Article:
Monday, November 18, 2013

Girls lie about sexual abuse

The myth of women never lying about rape having been permanently exploded by the omnipresence of smartphone video, it appears the next myth to be demolished is the idea that girls never lie about being sexually abused:
Two years after San Jose schoolgirls branded a teacher as a "perv" and "creeper" who inappropriately touched kids and peeked into their restroom, a civil jury Friday found the children and their parents financially liable for defamation in a case that pitted the rights of the accused against the aim of reporting perceived abuse.

The jury awarded $362,653 in compensatory damages to former Catholic school physical education teacher John Fischler after finding the families spread false statements about him that damaged his reputation. The 49-year-old broke into a huge smile Friday when he heard the favorable verdict, which his lawyer characterized as "complete vindication."

"I'm grateful the jury was able to see through the smoke screen and the truth came out." Fischler said in a choked voice outside the courtroom. "There's always going to be a scar. But the jury saw through the deception."

The Santa Clara County Superior Court panel also found that one of the girls -- who was 11 years old at the time -- acted with malice and is liable for punitive damages. The jury will decide how much during the second phase of the trial, which begins Monday. Judge William J. Monahan admonished jurors not to discuss the trial until it's over.

The verdict shocked the families and their attorneys, who were confident that the jury would heed their warning that a decision against them for complaining that the teacher made their children uncomfortable would have a chilling effect on the reporting of school abuse.

"If this trial prevents one little girl or one mother or father from reporting suspected abuse," lawyer Lee J. Danforth said Friday, "then this is profoundly sad for our society."

But the jury believed the counter-argument by Fischler's lawyer, Robert Vantress, that the families did not merely discuss their concerns with school officials, they essentially gossiped about it.

The unusual case began in 2011 when administrators at Holy Spirit school in Almaden Valley were told that teacher John Fischler had inappropriately touched their 10- and 11-year-old girls and peeked in a girls' bathroom. School officials and police cleared Fischler of sexual misconduct.

But the teacher, claiming the ordeal had indelibly stained his reputation and ruined his teaching career, declined to return to what he called a poisonous atmosphere at work and filed a lawsuit seeking nearly $1 million in damages.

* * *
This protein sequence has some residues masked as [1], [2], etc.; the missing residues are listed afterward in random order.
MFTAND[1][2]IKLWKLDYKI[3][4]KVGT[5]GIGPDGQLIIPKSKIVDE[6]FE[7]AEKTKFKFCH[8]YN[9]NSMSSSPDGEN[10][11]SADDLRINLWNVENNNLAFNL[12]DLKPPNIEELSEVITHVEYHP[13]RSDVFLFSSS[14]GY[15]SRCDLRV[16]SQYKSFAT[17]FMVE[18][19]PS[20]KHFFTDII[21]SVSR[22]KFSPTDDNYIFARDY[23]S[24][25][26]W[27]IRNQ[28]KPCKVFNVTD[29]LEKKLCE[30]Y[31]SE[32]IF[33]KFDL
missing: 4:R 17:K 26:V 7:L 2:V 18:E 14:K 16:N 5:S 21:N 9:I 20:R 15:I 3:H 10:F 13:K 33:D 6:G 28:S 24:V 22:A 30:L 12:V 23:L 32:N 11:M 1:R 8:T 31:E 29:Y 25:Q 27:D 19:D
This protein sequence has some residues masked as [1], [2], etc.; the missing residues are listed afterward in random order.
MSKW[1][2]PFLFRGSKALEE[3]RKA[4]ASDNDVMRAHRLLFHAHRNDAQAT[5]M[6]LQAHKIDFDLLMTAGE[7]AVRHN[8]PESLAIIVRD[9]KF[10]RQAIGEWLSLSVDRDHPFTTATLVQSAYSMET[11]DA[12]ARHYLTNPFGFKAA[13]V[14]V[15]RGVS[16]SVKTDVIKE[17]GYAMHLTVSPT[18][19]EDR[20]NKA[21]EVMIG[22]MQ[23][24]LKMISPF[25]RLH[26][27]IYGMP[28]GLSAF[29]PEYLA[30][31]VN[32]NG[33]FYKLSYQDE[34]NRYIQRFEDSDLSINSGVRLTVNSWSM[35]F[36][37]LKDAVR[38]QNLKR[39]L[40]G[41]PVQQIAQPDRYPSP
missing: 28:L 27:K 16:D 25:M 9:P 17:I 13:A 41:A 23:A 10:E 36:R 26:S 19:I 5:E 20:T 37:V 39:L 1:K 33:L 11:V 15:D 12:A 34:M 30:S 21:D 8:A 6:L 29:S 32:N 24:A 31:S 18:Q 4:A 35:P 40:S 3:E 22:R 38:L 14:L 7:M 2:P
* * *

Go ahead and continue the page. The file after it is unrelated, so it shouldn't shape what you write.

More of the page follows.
The lawsuit contended he was the victim of a "conspiracy" by "classic parent bullies" and their daughters, including a popular girl he described as having a "gang-leader-like personality," to get him fired from the private Catholic school where he was an at-will employee.

It took the jury of nine women and three men about four days to reach Friday's verdict.

To prove defamation, at least nine out of 12 jurors had to find by a "preponderance of the evidence" that a statement was false, injurious and not of legitimate interest to its recipients. And, in the toughest hurdle to overcome, the panel also had to decide the statement wasn't merely opinion.

Fischler claimed several other causes of action, including negligence and intentional infliction of emotional distress. Jurors had to weigh the evidence against each of the seven defendants -- three girls and their four parents. They found the former teacher was only 10 percent responsible for the harm he endured.

They came down hardest on the "ringleader" student and the mother of the other two girls.
Sexual abuse is a problem. But as is often the case, the overreaction to it has created problems of its own, as children have become aware that they can create massive problems for adults by falsely accusing them. Perhaps the awareness that they run the risk of bankruptcy if they don't control their progeny will convince parents that their little angels may, in fact, be little devils in disguise.

One hopes these sorts of lawsuits will be continued. It would be extraordinarily amusing to listen to the screeching of shocked feminists when they start being forced to pay financial damages for harming the reputation of men by falsely labeling them as "creeps".


tz said...

Meanwhule, the earlier Attorney General of Kansas had his law license suspended by Sibelius packed supreme court for investigating Planned Parenthood's failure to report abuse - underaged girls coming for abortions. Life Dynamics did an investigation (, and turned the evidence over to all 50mstates, KS was the only one to act, but then the $Nk/hr fancy lawyers invaded, docs were shredded, etc.

Abortion clinics are covering up real cases of sexual abuse and have less cleanliness and saftey than a butcher shop, and there's Kermit Gosnell and the AZ abortionist that literally raped his patients, yet abortion is so sacred to the feminists they won't even condemn such evils which hurt women.

Licorne Negro said...

"'If this trial prevents one little girl or one mother or father from reporting suspected abuse,' lawyer Lee J. Danforth said Friday, 'then this is profoundly sad for our society.'"

The girls lied, but the teacher must be punished so suspected abuse can be reported... This don't make sense!